Lazy lookup


#1

Hello,

how about the following implementation for lazy lookups?

def define_lookup
h = lambda{ |k|
h = {}
# … fill h (expensive!) …
h[k]
}
self.class.class_eval{ define_method(:lookup){ |k| h[k] } }
end

Once define_lookup'' has been called, the methodlookup’’ is
defined and will act in a lazy manner. Just call lookup'' as often as you need, but only for the first time the expensive operation (e.g. dealing with files) will be performed. Due to duck typing no condition needs to be checked: for the first callh[k]’’ implies calling the
lambda, for the next times ``h[k]’’ implies accessing the hash.

(Tried with Ruby 1.8.6.)

Regards
Thomas


#2

On 02.05.2009 15:33, Thomas H. wrote:

self.class.class_eval{ define_method(:lookup){ |k| h[k] } }

end

Once define_lookup'' has been called, the methodlookup’’ is
defined and will act in a lazy manner. Just call lookup'' as often as you need, but only for the first time the expensive operation (e.g. dealing with files) will be performed. Due to duck typing no condition needs to be checked: for the first callh[k]’’ implies calling the
lambda, for the next times ``h[k]’’ implies accessing the hash.

(Tried with Ruby 1.8.6.)

Sorry to sound discouraging but there is memoize already. The
difference is that not the whole Hash is filled but only the one that
you need for the argument list provided which seems potentially more
efficient.

define_lookup should probably be a class method but in that case having
a single Hash for all instances is problematic.

Note, that you can use Hash’s default_proc to achieve something similar
very elegantly:

class Foo
def initialize(some, args)
@some = some
@args = args
@lookup = Hash.new {|h,k| h[k] = do_lookup(k)}
end

def lookup(a,b)
@lookup[[a,b]]
end

private
def do_lookup(args)
puts “calculating…”
sleep 2
args.first + args.last + @some + @args
end
end

Note that you do not need a separate method but if the calculation is
complex code might be more readable with another method.

irb(main):059:0> f = Foo.new 1,2
=> #<Foo:0x101b3ce8 @some=1, @args=2, @lookup={}>
irb(main):060:0> f.lookup 3,4
calculating…
=> 10
irb(main):061:0> f.lookup 3,4
=> 10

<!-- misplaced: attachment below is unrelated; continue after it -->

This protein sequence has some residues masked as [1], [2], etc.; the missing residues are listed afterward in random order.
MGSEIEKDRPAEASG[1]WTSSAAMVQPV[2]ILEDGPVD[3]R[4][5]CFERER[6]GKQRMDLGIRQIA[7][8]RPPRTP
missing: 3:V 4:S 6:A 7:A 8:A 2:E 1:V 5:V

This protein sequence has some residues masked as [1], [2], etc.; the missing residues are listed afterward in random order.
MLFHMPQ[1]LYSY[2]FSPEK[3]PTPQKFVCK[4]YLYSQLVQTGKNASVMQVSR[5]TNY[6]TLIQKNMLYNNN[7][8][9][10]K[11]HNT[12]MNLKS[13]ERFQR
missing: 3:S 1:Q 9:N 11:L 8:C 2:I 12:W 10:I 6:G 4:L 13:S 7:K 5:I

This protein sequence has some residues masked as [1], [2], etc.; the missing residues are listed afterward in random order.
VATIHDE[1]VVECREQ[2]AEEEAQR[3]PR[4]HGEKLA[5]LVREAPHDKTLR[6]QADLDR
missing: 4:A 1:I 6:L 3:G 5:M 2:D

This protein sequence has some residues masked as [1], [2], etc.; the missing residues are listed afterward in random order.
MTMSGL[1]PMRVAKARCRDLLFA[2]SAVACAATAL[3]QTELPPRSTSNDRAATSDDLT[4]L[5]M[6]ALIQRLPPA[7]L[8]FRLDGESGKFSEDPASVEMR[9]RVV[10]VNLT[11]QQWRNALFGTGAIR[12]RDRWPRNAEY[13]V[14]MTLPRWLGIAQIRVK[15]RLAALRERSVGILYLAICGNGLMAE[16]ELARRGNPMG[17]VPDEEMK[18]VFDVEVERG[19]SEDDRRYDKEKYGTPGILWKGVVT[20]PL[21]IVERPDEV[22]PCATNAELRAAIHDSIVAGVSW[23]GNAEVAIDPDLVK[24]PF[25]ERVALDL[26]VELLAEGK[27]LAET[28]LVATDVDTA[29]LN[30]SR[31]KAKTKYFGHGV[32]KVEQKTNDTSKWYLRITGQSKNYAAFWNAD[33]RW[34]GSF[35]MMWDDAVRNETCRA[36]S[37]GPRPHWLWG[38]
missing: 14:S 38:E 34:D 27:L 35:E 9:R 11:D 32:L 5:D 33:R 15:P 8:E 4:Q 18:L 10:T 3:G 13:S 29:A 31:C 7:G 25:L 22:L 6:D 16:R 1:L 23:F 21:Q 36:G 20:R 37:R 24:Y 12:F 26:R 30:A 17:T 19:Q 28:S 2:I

irb(main):062:0>

In case you want to fill the Hash completely you can just replace the
calculation code to assign multiple values.

OTOH, often a single Hash with a default_proc is sufficient already,
e.h.

irb(main):064:0> foo = Hash.new {|h,k| h[k] = k + 1 + 3}
=> {}
irb(main):065:0> foo[3]
=> 7
irb(main):066:0> foo
=> {3=>7}

Kind regards

robert


#3

Robert K. removed_email_address@domain.invalid wrote/schrieb
removed_email_address@domain.invalid:

Sorry to sound discouraging but there is memoize already. The
difference is that not the whole Hash is filled but only the one
that you need for the argument list provided which seems potentially
more efficient.

In my situation this ist not the case. The key value pairs can be
retrieved by reading a file. It’s better to open/read/close the file
only once and retrieve all key value pairs at the same time. Of course
the file should not be read at all, if never a value will be
requested.

In case you want to fill the Hash completely you can just replace the
calculation code to assign multiple values.

How does that look like? Somethink like that?:

Hash.new{ |h,k| h.replace(
COMPLETELY_CALCULATED_HASH
); h[k] }

(COMPLETELY_CALCULATED_HASH should be replaced by some code which
calculates the hash completely)

Regards
Thomas


#4

2009/5/4 Robert K. removed_email_address@domain.invalid:

How does that look like? Somethink like that?:

Hash.new{ |h,k| h.replace(
COMPLETELY_CALCULATED_HASH
); h[k] }

PS: careful with h[k] at the end: you might create an infinite loop
unless you are sure that k is in the Hash.

Cheers

robert


#5

2009/5/4 Thomas H. removed_email_address@domain.invalid:

the file should not be read at all, if never a value will be
requested.

In case you want to fill the Hash completely you can just replace the
calculation code to assign multiple values.

How does that look like? Somethink like that?:

Hash.new{ |h,k| h.replace(
COMPLETELY_CALCULATED_HASH
); h[k] }

(COMPLETELY_CALCULATED_HASH should be replaced by some code which
calculates the hash completely)

I don’t see the need for #replace. You can as well hand over h to the
routine that fetches the data. But otherwise yes. As a safety
measure you would probably also remember that you have loaded the Hash
in an instance variable of h.

Kind regards

robert